From Fouad Ajami, an acclaimed author and chronicler of Arab politics, comes a compelling account of how a generation of Arab intellectuals tried to introduce cultural renewals in their homelands through the forces of modernity and secularism. Ultimately, they came to face disappointment, exile, and, on occasion, death. Brilliantly weaving together the strands of a tumultuous century in Arab political thought, history, and poetry, Ajami takes us from the ruins of Beirut's once glittering metropolis to the land of Egypt, where struggle rages between a modernist impulse and an Islamist insurgency, from Nasser's pan-Arab nationalist ambitions to the emergence of an uneasy Pax Americana in Arab lands, from the triumphalism of the Gulf War to the continuing anguished debate over the Israeli-Palestinian peace accords.
For anyone who seeks to understand the Middle East, here is an insider's unflinching analysis of the collision between intellectual life and political realities in the Arab world today.
About Fouad Ajami
Fouad Ajami is the Majid Khadduri Professor of Middle Eastern Studies at the Paul H. Nitze School of Advanced International Studies at Johns Hopkins University. Born in the south of Lebanon and raised in Beirut, he is the author of The Arab Predicament, The Vanished Iman, and Beirut: City of Regrets. He is a contributing editor for The New Republic and U.S. News and World Report and a member of the editorial board of Foreign Affairs. His work on Middle Eastern politics and culture has been recognized with a MacArthur Fellowship. He lives in New York City.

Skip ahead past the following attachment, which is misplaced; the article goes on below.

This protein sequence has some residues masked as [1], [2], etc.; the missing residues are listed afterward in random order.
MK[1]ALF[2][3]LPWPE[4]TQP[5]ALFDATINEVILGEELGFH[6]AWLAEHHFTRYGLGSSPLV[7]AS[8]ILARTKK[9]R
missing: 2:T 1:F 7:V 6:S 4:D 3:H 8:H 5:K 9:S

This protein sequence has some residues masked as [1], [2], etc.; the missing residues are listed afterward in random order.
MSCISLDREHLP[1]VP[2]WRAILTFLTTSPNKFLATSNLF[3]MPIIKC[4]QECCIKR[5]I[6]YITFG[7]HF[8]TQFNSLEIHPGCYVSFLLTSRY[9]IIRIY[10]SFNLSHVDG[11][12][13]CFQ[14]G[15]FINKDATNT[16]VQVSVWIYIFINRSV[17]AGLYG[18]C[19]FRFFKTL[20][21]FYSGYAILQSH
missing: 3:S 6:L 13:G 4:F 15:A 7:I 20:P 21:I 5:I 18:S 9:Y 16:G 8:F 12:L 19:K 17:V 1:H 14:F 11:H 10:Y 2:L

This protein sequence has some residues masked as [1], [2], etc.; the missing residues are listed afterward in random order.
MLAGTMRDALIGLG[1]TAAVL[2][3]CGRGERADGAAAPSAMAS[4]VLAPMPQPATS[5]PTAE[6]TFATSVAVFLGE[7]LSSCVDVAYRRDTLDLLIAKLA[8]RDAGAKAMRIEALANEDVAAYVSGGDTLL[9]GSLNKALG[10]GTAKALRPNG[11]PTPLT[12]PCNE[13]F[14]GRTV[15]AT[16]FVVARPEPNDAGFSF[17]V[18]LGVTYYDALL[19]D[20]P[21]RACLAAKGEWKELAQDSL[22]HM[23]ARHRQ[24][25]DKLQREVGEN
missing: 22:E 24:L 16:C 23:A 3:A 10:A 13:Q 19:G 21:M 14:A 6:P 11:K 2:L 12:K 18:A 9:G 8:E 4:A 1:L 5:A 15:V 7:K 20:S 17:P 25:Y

From the Trade Paperback edition.
"An important and illuminating book . . . a valuable testament to a tragic generation that tried to bridge the Arab past with modern ideals." --The New York Times
"The Dream Palace of the Arabs is an absorbing and sadly moving account of what political and economic failures on a grand scale have meant in human terms and at an individual level." --The Washington Post Book World
"Eloquent. . . . A clear-eyed look at the lost hopes of the Arabs. It opens the door to the thought processes of a society whose motivations have been little understood and often feared. The Dream Palace of the Arabs is a courageous book." --The Christian Science Monitor